November 2016 Election Forecast

Why should all the pundits have a corner on the market on forecasts? This pajama wearing blogger can forecast too! Below are two graphs from Real Clear Politics.

Graph 1 is the 3 month data on Clinton Trump in a "two-way" race.

Graph 2 is the 3 month graph of the "four-way" race.

There are two striking features from graph 1.
1. Clinton's numbers bounce between 45% and 49%. {hitting the mark with 47.6%}
2. Trump's number bounce between 40% and 45%. {stunning at 47.4%}

This would suggest Clinton has the advantage as the high end of Trump's numbers are at the low end of Clinton's numbers - the two lines never crossed. This scenario could happen resulting in a very long night. UPDATE: Nate Silver of 538 explains the probabilities due to the uncertainties in polling and the action of undecided voters. But nonetheless, the most likely outcome is that Clinton will edge out Trump by 2 to 3%.

There are two striking features from graph 2 regarding the two minor party candidates.
1. Johnson's numbers maxed out around 9% and have declined to 4% as election day approaches. 
2. Stein's numbers peaked near 4% but is now closer to 2% as election day approaches.

This suggests that when Clinton had the larger lead, more voters entertained the idea of a minor party candidate. But as the race has tightened, probably about half of those voters have moved back to one or the other main party candidates or will cast no vote on POTUS.

Thus, what happens on November 8?

Green party candidate Nader got almost 3% in 2000 in what was known to be a close race. This indicates that Green voters are fiercely loyal. Thus, I suspect, the Stein supporters will stick with her and be joined by Sander supporters who refuse to support Clinton. My prediction Stein gets 1.7% of the vote.

As for the Johnson/Weld ticket, I think they continue to lose support. Their repeated "foot in mouth" episodes have alarmed the loosely adherent supporters. How does 3.6% sound? Because there are some states that are very strongly Clinton or Trump, the Libertarians may get some protest voters. However, the dream of a historic non-major party performance is gone with the overall tighter race between Clinton and Trump. Of course, it will still be historic for the Libertarian party in specific. 

Thus, final figures:
48.6%   Clinton {currently 47.6% likely to increase some due to California}
45.9%   Trump {currently 47.4%}
3.6%     Johnson {3.2%}
1.7%     Stein {1.0%}
0.2%     Others {0.5%}

But of course, it is the electoral college that actually determines the presidency.

Map 1 is the Real Clear Politics map with the "toss-up" states in gray.

Map 2 is the my adjustments to the RCP map.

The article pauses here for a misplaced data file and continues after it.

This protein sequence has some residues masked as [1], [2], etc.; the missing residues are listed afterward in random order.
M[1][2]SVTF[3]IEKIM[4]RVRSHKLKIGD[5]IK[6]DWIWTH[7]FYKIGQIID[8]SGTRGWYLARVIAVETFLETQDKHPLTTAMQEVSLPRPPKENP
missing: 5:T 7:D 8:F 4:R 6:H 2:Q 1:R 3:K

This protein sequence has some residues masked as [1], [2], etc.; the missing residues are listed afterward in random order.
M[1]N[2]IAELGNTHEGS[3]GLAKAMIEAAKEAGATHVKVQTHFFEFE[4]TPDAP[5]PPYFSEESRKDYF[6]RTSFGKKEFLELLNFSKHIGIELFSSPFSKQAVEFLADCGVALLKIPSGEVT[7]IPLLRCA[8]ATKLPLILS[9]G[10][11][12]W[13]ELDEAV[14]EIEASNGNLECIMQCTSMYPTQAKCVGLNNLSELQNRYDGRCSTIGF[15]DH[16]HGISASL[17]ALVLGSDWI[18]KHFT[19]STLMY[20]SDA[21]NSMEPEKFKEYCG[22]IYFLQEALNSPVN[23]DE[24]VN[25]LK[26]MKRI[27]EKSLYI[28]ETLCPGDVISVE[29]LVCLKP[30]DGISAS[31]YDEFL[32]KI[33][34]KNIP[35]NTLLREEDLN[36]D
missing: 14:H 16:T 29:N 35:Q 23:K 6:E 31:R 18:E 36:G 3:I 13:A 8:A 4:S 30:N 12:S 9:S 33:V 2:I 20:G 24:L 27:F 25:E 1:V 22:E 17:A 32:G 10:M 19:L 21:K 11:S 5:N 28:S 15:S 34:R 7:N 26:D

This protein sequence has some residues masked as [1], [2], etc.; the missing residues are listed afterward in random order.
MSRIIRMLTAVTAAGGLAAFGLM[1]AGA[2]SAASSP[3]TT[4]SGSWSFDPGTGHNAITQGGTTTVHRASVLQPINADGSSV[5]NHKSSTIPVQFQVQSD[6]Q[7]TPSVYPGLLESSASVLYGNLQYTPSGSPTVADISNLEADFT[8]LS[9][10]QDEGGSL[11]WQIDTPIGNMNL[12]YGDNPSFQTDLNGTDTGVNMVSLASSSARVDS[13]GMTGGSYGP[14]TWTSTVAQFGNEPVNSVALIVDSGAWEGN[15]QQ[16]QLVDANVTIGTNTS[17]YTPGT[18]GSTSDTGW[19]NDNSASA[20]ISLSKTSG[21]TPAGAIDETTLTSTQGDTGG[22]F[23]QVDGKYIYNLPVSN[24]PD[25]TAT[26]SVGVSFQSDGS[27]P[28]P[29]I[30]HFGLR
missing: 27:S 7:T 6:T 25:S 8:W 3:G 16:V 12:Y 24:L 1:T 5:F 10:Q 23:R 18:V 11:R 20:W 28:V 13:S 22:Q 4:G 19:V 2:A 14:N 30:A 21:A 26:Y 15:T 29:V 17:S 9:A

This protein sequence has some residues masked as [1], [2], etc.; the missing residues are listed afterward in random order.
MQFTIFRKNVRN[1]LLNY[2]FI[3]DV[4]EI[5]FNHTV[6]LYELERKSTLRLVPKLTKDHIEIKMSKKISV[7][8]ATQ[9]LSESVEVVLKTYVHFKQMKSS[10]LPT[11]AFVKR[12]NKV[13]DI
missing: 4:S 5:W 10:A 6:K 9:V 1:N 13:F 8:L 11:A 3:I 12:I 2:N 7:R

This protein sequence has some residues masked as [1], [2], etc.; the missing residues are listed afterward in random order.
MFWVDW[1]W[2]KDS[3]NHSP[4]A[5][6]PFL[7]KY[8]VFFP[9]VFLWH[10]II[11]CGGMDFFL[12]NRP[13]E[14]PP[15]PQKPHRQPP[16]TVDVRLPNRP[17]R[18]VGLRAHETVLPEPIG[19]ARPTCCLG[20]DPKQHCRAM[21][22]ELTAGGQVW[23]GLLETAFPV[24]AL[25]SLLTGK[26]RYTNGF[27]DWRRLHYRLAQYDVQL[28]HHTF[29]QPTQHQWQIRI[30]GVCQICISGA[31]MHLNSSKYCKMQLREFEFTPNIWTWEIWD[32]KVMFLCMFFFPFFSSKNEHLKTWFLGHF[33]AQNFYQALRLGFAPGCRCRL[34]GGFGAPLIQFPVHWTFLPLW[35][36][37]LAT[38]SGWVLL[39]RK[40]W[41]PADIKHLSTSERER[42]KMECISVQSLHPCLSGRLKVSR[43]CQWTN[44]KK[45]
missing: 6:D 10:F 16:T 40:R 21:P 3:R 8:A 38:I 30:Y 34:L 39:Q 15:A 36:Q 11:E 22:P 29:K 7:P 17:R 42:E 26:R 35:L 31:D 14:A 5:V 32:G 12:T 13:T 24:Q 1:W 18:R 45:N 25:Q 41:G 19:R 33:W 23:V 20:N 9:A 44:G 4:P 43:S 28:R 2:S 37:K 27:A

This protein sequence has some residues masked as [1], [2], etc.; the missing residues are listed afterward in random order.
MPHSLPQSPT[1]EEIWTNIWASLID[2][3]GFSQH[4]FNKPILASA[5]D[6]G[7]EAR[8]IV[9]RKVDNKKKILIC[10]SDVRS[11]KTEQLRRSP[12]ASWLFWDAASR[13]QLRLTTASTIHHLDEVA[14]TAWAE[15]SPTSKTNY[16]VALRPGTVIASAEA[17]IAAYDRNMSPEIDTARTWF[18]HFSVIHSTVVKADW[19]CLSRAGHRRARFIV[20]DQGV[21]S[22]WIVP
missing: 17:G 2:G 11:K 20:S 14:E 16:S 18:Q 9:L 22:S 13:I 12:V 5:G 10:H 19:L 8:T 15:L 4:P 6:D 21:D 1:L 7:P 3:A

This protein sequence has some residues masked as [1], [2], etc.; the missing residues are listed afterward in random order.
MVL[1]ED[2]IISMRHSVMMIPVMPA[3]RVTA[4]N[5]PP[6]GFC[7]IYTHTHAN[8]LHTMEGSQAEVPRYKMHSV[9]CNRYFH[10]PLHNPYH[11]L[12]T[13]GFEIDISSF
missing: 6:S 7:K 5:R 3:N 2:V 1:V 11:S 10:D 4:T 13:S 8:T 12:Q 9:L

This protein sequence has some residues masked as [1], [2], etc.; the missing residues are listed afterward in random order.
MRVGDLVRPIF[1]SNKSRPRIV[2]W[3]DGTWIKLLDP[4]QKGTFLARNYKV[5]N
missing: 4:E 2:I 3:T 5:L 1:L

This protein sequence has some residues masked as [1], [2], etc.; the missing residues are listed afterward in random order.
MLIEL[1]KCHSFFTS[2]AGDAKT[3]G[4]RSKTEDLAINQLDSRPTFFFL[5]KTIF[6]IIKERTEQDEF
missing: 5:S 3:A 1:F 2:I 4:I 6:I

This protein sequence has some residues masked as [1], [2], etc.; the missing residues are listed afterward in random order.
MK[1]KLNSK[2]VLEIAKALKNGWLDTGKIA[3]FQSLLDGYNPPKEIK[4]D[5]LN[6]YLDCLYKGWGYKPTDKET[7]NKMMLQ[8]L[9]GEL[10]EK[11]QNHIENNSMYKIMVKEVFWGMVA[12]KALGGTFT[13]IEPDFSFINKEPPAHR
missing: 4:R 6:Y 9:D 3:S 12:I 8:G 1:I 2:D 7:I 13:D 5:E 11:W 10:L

Some of the "toss-up" in map 1 are probably not that close. Colorado, Maine, New Mexico I think are in the Democratic column as is Pennsylvania, Virginia and Michigan. Philadelphia is so strongly Democrat that Republicans can't get enough supporters in the rest of the state to off-set that advantage {Clinton support was too little too late and called to Trump breaking the "blue wall"}. Same in Detroit thus keeping Michigan safe for Clinton {Trump up 10K votes but still counting as of Thursday}. And the suburbs of northern Virginia just outside of DC is probably too strongly for Clinton for Trump to compensate with showings in the rest of the state {Clinton support came in and edged Trump}. Though Georgia is probably trending away from the GOP, don't see Trump losing that state.

As you can see in map 2, Trump would have to win all the gray locations to get to 270.

Thus, the balance hangs with these 8 elections:
Poll closing time (EST)
North Carolina {this race was close but eventually called for Trump later in the evening}
Ohio {this race was not close and that was a sign there was something happening}
Florida {this race was close but eventually called for Trump later in the evening}
Maine CD2 {I don't know when it was called for Trump}
New Hampshire {ultimately on Wednesday or Thursday called for Clinton but it didn't matter}
Arizona {ultimately on Wednesday or Thursday called for Trump but he had exceed 270 already}
Iowa {this race was close initially but eventually called for Trump later in the evening}
Nevada {this race was close but eventually called for Clinton later in the evening}

Probably sometime around 11pm, North Carolina, New Hampshire or Nevada will be called for Clinton thus ending the night of drama. {The drama started with Minnesota and Wisconsin were too close to call a clear sign something was happening in the "blue wall." Eventually, Clinton edged Trump out in Minnesota but the shocker was Wisconsin going Trump}. 

Final map:

Will Clinton have any "coat-tails" to bring the Senate into Democratic hands?

It is going to be close, RCP has 8 races as toss-ups. I think the Democrats take Nevada, Wisconsin, and Pennsylvania. While the GOP take Indiana, North Carolina and Florida. The cliff-hangers will be Missouri and New Hampshire. I am calling it 50-50 split with NH going GOP and Missouri Democrat. With the VP Kaine, the Senate will organize with the Democrats in control.